The first and fundamental contribution to the educational mission in schools by consecrated persons is the evangelical completeness of their lives. This way of shaping their lives, based on their generous response to God’s call, becomes an invitation to all the members of the educational community to make their lives a response to God, according to their various states of life.

Consecrated Person and their Mission in Schools: Reflections and Guidelines, #38.

Congregation for Catholic Education, 2003.

Consecrated persons undertake to be witnesses in schools to the truth about persons and to the transforming power of the Holy Spirit. With their lives they confirm that faith enlightens the whole field of education by raising and strengthening human values. Catholic schools especially have a priority: that of “bringing forth within what is learnt in school a Christian vision of the world, of life, of culture and of history.

Consecrated Person and their Mission in Schools: Reflections and Guidelines, #60.

Congregation for Catholic Education, 2003.

The quality of the teachers is fundamental in creating an educational environment that is purposeful and fertile.

Consecrated Person and their Mission in Schools: Reflections and Guidelines, #62.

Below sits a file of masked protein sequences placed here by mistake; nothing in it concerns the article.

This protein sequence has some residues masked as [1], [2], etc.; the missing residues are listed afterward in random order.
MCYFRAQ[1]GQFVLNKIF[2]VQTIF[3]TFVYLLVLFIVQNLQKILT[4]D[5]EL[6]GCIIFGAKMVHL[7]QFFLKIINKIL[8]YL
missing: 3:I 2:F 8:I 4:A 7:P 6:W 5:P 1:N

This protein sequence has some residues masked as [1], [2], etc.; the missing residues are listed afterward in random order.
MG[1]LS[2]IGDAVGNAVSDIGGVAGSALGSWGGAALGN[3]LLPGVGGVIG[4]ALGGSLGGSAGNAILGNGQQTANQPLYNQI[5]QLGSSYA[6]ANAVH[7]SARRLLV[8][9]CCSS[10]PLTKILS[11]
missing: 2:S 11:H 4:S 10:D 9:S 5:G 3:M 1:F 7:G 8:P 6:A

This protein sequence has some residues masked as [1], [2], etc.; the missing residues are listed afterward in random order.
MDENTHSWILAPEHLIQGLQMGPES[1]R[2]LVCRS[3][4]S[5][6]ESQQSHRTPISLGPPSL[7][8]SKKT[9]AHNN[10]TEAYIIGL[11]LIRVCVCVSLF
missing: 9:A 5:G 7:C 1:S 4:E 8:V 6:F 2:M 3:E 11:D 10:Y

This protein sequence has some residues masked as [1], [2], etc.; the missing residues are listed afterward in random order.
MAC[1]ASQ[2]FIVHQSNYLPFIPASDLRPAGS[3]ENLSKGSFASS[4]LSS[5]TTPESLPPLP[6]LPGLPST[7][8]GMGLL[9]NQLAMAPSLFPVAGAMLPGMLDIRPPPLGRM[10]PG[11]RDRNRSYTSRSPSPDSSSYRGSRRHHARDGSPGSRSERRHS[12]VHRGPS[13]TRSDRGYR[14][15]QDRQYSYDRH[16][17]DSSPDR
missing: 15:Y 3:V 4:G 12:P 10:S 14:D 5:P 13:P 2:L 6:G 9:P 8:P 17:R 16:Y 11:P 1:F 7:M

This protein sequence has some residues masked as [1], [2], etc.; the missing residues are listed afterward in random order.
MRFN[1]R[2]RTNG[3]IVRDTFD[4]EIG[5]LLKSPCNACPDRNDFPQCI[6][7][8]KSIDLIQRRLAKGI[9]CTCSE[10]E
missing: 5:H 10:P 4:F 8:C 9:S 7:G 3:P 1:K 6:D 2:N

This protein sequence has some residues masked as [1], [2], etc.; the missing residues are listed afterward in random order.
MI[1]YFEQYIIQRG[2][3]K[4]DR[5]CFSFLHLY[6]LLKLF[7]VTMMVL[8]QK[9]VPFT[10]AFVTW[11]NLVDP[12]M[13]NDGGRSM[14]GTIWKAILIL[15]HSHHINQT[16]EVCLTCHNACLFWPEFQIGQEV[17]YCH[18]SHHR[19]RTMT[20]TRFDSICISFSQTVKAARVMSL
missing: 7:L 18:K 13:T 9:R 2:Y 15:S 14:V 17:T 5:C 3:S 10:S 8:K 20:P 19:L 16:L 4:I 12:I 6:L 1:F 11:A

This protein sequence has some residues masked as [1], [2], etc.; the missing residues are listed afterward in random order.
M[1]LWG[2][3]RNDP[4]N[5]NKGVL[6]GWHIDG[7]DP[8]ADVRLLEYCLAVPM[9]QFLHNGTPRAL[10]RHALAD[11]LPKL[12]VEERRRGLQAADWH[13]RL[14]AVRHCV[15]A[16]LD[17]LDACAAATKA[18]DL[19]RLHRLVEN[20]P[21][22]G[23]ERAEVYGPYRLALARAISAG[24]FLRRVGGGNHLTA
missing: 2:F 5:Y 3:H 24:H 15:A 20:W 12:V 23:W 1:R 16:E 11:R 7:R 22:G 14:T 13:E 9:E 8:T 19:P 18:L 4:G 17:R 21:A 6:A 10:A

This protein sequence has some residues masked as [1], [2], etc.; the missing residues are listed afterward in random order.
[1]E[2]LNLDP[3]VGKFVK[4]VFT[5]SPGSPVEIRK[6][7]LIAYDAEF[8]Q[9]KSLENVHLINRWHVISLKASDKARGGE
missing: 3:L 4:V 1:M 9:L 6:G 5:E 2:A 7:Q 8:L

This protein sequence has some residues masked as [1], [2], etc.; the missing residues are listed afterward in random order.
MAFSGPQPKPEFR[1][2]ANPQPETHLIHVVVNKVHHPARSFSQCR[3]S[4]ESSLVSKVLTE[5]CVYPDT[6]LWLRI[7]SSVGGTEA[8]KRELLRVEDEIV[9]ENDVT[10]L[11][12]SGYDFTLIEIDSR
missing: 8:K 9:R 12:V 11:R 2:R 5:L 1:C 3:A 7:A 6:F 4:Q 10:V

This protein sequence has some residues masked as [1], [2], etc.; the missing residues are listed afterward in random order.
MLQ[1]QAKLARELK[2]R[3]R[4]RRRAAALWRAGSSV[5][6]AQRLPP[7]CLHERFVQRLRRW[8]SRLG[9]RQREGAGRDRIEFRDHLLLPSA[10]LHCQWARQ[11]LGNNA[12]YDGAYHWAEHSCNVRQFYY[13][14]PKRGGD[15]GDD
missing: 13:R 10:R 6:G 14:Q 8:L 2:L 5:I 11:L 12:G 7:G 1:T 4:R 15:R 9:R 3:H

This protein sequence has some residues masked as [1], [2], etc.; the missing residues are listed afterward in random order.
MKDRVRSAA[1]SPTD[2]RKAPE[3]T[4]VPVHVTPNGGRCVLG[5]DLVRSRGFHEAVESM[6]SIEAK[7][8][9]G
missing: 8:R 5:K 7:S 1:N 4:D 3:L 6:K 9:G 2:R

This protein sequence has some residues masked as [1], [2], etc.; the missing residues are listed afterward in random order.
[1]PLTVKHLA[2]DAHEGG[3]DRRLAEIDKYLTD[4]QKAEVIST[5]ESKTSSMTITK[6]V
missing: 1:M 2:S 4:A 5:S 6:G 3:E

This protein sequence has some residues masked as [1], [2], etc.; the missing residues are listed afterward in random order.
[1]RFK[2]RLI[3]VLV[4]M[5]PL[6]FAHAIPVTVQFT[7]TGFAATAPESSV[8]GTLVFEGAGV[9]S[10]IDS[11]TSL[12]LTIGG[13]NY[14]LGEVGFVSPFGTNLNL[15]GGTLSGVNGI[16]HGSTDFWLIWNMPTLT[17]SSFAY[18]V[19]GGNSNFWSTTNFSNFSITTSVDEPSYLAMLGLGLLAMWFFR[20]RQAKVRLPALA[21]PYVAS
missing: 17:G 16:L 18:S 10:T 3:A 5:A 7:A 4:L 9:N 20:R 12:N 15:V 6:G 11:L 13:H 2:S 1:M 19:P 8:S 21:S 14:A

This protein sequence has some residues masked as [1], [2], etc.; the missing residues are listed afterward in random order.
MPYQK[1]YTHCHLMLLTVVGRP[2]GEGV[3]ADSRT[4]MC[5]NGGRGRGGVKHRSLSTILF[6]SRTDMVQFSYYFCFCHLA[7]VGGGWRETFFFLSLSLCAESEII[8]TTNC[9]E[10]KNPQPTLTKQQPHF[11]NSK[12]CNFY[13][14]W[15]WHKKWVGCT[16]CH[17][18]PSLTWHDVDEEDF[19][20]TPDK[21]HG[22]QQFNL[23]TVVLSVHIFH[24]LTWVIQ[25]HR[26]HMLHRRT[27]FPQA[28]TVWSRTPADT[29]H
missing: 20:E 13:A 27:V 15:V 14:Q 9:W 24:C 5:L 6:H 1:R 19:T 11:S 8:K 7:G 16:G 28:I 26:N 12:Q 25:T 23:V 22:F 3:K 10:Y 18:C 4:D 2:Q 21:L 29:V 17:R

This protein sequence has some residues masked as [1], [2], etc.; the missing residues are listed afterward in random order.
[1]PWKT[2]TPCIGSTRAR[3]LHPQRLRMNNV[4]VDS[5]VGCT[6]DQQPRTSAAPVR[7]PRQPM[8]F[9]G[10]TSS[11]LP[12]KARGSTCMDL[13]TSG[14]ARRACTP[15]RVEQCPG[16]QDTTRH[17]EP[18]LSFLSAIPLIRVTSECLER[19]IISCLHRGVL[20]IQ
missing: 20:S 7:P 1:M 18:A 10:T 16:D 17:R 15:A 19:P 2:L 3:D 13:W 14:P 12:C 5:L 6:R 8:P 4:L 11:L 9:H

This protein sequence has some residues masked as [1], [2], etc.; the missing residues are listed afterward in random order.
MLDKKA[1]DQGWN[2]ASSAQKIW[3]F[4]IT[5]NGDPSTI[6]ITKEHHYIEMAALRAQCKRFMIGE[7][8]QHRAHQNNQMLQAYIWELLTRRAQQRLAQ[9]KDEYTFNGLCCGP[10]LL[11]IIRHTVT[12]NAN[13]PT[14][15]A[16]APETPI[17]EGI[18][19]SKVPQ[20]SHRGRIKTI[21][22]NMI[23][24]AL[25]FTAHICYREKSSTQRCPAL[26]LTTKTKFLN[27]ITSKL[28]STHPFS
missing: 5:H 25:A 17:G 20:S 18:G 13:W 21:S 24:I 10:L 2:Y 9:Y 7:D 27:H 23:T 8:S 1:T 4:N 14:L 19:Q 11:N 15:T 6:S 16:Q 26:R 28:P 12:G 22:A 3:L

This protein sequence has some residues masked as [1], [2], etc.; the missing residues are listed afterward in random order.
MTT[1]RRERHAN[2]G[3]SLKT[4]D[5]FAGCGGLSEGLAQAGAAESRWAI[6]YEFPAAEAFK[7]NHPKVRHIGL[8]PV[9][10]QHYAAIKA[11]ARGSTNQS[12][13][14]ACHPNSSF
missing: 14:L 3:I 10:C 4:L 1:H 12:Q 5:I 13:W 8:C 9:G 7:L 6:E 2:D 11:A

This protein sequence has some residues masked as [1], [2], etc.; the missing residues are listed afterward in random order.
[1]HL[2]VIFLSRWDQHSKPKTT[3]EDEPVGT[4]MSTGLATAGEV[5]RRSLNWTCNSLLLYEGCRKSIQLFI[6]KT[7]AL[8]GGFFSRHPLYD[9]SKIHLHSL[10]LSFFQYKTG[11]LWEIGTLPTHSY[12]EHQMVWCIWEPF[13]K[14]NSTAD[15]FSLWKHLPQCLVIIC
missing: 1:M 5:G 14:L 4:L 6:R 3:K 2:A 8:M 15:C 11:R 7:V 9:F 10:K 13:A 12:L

Congregation for Catholic Education, 2003.

With the typical sensitivity of their formation, consecrated persons offer personalized accompanying through attentive listening and dialogue. They are, in fact, convinced that “education is a thing of the heart” and that, consequently, an authentic formative process can only be initiated through a personal relationship.

Educating Together in Catholic Schools: A Shared Mission between Consecrated Persons and the Lay Faithful, #4.

Congregation for Catholic Education, 2007.

The project of the Catholic school is convincing only if carried out by people who are deeply motivated, because they witness to a living encounter with Christ,

Educating Together in Catholic Schools: A Shared Mission between Consecrated Persons and the Lay Faithful, #13.

Congregation for Catholic Education, 2007.

The Catholic school, characterized mainly as an educating community, is a school for the person and of persons. In fact, it aims at forming the person in the integral unity of his being, using the tools of teaching and learning where «criteria of judgment, determining values, points of interest, lines of thought, sources of inspiration and models of life»[16] are formed. Above all, they are involved in the dynamics of interpersonal relations that form and vivify the school community.